A few months later, coyotes began making my little buffet a regular stop on their 2:30 am rounds. Stray dogs were perusing the merchandise at 8 am. I was trying to nurse the baby and educate children during the day, manage a household in the evening, and guard my little flock of meat animals by night. Sleep deprivation and stress were beginning to take their toll, and I was turning into a lunatic. It was during breakfast with the children when I saw a pack of dogs cruising down my fenceline looking for a hole. I ran for the shotgun to meet them where I knew they were heading. I stepped out the back door and tripped over my guard dog, cowering there behind the chimney. Muttering epithets about the useless waste of dog food as he sneaked into the house behind me, I went out to meet the predators face to face. Moments later, they popped around the corner and stopped when they saw me. I zeroed in on the front one and pulled the trigger. Hard. Oh, right – safety’s on. I took that off and aimed again. Nothing. Damn! How do you cock this thing again? Mental note: pay more attention to hubby. I noticed one of the dogs tilting his head, looking at me curiously. Another’s coming towards me anyway, and a third is sitting down, scratching a flea. So much for my big showdown. I’m beginning to feel really stupid. And I’m having second thoughts about shooting a dog in the first place; I certainly don’t want to bury one today. I finally get the dumb thing chambered, aim again, and BLAM!! I hit the dirt about halfway between us. The dogs jumped and looked at the curious puff of dirt, but obviously didn’t feel I was a real enough threat to leave. They are still looking at me, but starting to think about when would be a better time to come by. Repeat steps 2 and 3. This time I saw dirt fly up in the thick of the pack and one yelped. They all instantly scattered and raced out of the yard just a nose behind their tails. I heard my children cheer from the front door. I went back inside and didn’t answer the questions from my oldest about what took me so long. I was just happy there are no windows on that side of the house, and the dogs will never tell what happened.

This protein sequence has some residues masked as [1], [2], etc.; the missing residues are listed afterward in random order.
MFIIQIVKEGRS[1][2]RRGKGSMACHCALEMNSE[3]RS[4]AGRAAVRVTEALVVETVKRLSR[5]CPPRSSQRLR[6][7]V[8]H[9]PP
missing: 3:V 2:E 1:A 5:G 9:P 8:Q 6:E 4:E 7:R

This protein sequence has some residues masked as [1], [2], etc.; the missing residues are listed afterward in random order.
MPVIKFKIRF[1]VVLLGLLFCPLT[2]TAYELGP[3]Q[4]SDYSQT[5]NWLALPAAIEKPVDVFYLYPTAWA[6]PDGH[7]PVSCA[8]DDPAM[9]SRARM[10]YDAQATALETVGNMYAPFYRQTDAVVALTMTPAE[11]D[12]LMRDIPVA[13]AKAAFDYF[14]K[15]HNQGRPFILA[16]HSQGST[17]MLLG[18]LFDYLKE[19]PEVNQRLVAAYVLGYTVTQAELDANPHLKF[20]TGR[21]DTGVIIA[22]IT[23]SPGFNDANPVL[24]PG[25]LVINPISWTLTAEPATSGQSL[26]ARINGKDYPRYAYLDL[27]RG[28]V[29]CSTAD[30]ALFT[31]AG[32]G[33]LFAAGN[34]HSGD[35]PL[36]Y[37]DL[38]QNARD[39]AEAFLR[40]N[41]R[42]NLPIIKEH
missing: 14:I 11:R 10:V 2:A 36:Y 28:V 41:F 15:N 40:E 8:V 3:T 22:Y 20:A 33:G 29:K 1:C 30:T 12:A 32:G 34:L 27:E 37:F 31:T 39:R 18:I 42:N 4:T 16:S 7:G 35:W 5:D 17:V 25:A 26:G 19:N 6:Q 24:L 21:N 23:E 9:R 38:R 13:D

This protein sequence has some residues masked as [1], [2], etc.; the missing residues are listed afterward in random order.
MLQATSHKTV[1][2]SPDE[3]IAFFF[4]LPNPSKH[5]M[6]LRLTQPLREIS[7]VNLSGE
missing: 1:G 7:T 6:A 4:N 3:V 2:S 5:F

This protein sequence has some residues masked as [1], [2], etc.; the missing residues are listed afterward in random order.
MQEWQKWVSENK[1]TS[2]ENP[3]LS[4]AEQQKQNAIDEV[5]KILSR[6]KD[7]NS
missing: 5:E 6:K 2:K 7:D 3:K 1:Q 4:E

The neighbors started calling me Dirty Harriet. My husband was beginning to get jealous that all the good stuff was happening during the day when he was at work. He never got to shoot his guns! Then we started losing hens regularly. One night I startled a coyote in the yard and got to see its path out. A couple nights later, it was back. I jumped out of bed and flashed the back lights on. There he was, with my hen in his mouth, outside my bedroom window. My cat was 10 inches from his nose, growling. That’s gutsy. That’s the biggest coyote I’ve ever seen; I don’t recommend you try this without the chicken in his mouth! The coyote saw me and ran around the side yard toward the front. I dashed through the house, yelling for hubby to bring the gun – he came stumbling out half asleep, barefoot in his jammies, as I snapped on the front floodlights (one of which pointed back into the driveway), effectively blinding him. He lit off two shots in the direction I pointed anyway, still blinking to get his eyes to adjust. By now we’re both awake (as is half the neighborhood!) but can’t see if we accomplished anything or not. We finally figured if the coyote wasn’t lying in the culvert with a side stitch from laughing so hard, maybe he’d at least think twice before returning. I was right – it was a whole week before he took my new yellow rooster.